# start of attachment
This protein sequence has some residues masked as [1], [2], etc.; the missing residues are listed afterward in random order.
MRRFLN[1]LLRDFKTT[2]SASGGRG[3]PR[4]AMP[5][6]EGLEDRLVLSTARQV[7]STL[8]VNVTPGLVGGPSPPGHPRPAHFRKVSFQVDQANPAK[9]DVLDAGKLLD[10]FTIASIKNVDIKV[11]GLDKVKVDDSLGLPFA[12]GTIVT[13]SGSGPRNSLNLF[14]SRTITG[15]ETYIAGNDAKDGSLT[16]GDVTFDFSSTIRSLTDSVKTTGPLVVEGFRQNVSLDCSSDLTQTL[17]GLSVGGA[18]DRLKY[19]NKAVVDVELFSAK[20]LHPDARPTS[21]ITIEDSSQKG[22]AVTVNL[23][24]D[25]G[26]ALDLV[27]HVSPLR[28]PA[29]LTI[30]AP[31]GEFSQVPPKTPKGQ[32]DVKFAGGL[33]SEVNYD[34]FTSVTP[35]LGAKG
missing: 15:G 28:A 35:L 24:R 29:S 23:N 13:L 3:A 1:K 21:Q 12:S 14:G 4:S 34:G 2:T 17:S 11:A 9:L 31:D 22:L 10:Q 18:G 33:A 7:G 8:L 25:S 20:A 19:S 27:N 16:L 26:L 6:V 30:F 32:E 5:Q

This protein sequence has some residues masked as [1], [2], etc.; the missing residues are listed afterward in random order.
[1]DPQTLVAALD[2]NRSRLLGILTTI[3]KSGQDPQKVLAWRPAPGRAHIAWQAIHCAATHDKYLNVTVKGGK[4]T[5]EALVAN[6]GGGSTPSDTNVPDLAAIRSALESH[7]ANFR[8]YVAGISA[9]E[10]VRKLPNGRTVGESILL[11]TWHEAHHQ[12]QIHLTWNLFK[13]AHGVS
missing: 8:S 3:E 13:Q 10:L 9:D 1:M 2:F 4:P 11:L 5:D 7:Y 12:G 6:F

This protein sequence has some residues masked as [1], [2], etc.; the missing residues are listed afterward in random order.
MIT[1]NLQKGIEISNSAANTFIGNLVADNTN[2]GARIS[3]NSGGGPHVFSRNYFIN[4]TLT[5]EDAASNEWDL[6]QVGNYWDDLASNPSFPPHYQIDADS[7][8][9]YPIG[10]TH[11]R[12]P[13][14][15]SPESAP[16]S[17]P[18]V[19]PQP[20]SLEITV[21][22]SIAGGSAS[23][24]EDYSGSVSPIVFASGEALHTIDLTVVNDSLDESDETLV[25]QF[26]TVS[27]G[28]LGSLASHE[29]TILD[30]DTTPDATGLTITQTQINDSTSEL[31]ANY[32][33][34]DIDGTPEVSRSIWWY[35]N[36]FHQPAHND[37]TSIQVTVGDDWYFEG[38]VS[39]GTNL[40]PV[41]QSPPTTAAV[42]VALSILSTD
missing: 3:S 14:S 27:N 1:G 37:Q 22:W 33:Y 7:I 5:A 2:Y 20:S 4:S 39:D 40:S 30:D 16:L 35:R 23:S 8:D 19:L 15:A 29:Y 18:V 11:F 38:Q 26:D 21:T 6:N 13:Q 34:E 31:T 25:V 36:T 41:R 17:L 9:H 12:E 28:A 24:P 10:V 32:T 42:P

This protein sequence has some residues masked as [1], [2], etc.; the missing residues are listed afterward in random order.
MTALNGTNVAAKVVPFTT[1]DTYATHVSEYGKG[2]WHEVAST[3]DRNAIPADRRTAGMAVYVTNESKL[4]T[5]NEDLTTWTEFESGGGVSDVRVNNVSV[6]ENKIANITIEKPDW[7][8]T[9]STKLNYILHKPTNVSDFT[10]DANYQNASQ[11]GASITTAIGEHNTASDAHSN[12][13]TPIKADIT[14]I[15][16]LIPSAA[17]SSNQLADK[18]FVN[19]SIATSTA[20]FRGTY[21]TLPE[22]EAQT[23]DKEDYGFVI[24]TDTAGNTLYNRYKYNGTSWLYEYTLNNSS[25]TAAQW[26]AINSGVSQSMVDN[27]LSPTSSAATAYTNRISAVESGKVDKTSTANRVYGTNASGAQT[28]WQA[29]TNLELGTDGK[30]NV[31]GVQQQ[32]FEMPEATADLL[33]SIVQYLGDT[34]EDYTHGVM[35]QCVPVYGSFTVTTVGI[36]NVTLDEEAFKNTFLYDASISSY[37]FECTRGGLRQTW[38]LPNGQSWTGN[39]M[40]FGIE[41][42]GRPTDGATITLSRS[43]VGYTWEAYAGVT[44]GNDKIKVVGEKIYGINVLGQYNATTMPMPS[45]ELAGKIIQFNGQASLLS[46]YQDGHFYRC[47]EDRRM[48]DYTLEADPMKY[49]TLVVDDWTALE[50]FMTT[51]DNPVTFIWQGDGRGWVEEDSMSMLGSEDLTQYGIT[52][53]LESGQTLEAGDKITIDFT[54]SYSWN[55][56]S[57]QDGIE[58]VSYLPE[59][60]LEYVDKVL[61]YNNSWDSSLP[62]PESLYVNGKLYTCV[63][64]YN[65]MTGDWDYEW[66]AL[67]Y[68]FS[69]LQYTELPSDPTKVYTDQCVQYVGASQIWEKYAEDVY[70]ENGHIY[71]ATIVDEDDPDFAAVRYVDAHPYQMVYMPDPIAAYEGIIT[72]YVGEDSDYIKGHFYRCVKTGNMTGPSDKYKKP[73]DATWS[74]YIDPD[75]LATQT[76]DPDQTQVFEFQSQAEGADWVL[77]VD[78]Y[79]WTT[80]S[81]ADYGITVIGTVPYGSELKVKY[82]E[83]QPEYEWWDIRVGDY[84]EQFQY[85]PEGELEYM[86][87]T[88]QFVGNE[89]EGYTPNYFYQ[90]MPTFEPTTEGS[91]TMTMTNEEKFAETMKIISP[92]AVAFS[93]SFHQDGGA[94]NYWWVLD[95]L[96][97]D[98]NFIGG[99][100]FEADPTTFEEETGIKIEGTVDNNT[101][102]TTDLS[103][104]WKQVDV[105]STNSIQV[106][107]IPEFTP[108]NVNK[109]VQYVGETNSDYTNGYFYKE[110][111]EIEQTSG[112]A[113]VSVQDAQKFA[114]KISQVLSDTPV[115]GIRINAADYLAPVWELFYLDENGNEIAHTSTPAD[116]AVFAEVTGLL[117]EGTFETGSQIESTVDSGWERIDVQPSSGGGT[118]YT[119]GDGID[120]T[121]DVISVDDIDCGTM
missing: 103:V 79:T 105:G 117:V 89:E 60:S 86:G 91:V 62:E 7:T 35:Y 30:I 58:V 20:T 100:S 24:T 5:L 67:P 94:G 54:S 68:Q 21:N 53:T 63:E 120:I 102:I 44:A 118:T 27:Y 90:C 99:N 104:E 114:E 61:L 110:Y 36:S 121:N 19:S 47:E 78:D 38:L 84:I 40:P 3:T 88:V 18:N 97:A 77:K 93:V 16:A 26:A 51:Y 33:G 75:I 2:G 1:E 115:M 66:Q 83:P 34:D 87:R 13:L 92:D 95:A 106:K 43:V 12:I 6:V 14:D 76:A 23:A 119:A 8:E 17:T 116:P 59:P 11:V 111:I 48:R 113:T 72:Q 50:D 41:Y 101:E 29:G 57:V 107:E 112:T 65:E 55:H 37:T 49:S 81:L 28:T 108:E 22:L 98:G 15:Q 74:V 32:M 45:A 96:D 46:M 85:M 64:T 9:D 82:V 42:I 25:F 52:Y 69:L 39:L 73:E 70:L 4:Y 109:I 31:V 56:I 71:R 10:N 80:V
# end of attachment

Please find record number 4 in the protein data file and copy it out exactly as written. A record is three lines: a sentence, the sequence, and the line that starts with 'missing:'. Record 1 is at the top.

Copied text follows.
This protein sequence has some residues masked as [1], [2], etc.; the missing residues are listed afterward in random order.
MTALNGTNVAAKVVPFTT[1]DTYATHVSEYGKG[2]WHEVAST[3]DRNAIPADRRTAGMAVYVTNESKL[4]T[5]NEDLTTWTEFESGGGVSDVRVNNVSV[6]ENKIANITIEKPDW[7][8]T[9]STKLNYILHKPTNVSDFT[10]DANYQNASQ[11]GASITTAIGEHNTASDAHSN[12][13]TPIKADIT[14]I[15][16]LIPSAA[17]SSNQLADK[18]FVN[19]SIATSTA[20]FRGTY[21]TLPE[22]EAQT[23]DKEDYGFVI[24]TDTAGNTLYNRYKYNGTSWLYEYTLNNSS[25]TAAQW[26]AINSGVSQSMVDN[27]LSPTSSAATAYTNRISAVESGKVDKTSTANRVYGTNASGAQT[28]WQA[29]TNLELGTDGK[30]NV[31]GVQQQ[32]FEMPEATADLL[33]SIVQYLGDT[34]EDYTHGVM[35]QCVPVYGSFTVTTVGI[36]NVTLDEEAFKNTFLYDASISSY[37]FECTRGGLRQTW[38]LPNGQSWTGN[39]M[40]FGIE[41][42]GRPTDGATITLSRS[43]VGYTWEAYAGVT[44]GNDKIKVVGEKIYGINVLGQYNATTMPMPS[45]ELAGKIIQFNGQASLLS[46]YQDGHFYRC[47]EDRRM[48]DYTLEADPMKY[49]TLVVDDWTALE[50]FMTT[51]DNPVTFIWQGDGRGWVEEDSMSMLGSEDLTQYGIT[52][53]LESGQTLEAGDKITIDFT[54]SYSWN[55][56]S[57]QDGIE[58]VSYLPE[59][60]LEYVDKVL[61]YNNSWDSSLP[62]PESLYVNGKLYTCV[63][64]YN[65]MTGDWDYEW[66]AL[67]Y[68]FS[69]LQYTELPSDPTKVYTDQCVQYVGASQIWEKYAEDVY[70]ENGHIY[71]ATIVDEDDPDFAAVRYVDAHPYQMVYMPDPIAAYEGIIT[72]YVGEDSDYIKGHFYRCVKTGNMTGPSDKYKKP[73]DATWS[74]YIDPD[75]LATQT[76]DPDQTQVFEFQSQAEGADWVL[77]VD[78]Y[79]WTT[80]S[81]ADYGITVIGTVPYGSELKVKY[82]E[83]QPEYEWWDIRVGDY[84]EQFQY[85]PEGELEYM[86][87]T[88]QFVGNE[89]EGYTPNYFYQ[90]MPTFEPTTEGS[91]TMTMTNEEKFAETMKIISP[92]AVAFS[93]SFHQDGGA[94]NYWWVLD[95]L[96][97]D[98]NFIGG[99][100]FEADPTTFEEETGIKIEGTVDNNT[101][102]TTDLS[103][104]WKQVDV[105]STNSIQV[106][107]IPEFTP[108]NVNK[109]VQYVGETNSDYTNGYFYKE[110][111]EIEQTSG[112]A[113]VSVQDAQKFA[114]KISQVLSDTPV[115]GIRINAADYLAPVWELFYLDENGNEIAHTSTPAD[116]AVFAEVTGLL[117]EGTFETGSQIESTVDSGWERIDVQPSSGGGT[118]YT[119]GDGID[120]T[121]DVISVDDIDCGTM
missing: 103:V 79:T 105:G 117:V 89:E 60:S 86:G 91:V 62:E 7:T 35:Y 30:I 58:V 20:T 100:S 24:T 5:L 67:P 94:G 54:S 68:Q 21:N 53:T 63:E 120:I 102:I 44:A 118:T 27:Y 90:C 99:N 104:E 114:E 61:L 110:Y 36:S 121:N 19:S 47:E 78:D 38:L 84:I 40:P 3:T 88:V 18:N 97:A 77:K 93:V 16:A 26:A 51:Y 33:G 75:I 2:G 1:E 115:M 66:Q 83:P 34:D 87:R 13:L 92:D 95:A 106:K 43:V 12:I 6:V 14:D 76:A 23:A 119:A 8:E 17:T 116:P 59:P 11:V 111:I 48:R 113:T 72:Q 50:D 41:Y 101:E 29:G 57:V 107:E 112:T 65:E 55:H 37:T 49:S 81:L 28:T 108:E 22:L 98:G 15:Q 74:V 32:M 45:A 96:D 46:M 85:M 64:T 9:D 82:V 42:I 25:F 52:Y 69:L 39:L 73:E 70:L 4:Y 109:I 31:V 56:I 71:R 10:N 80:V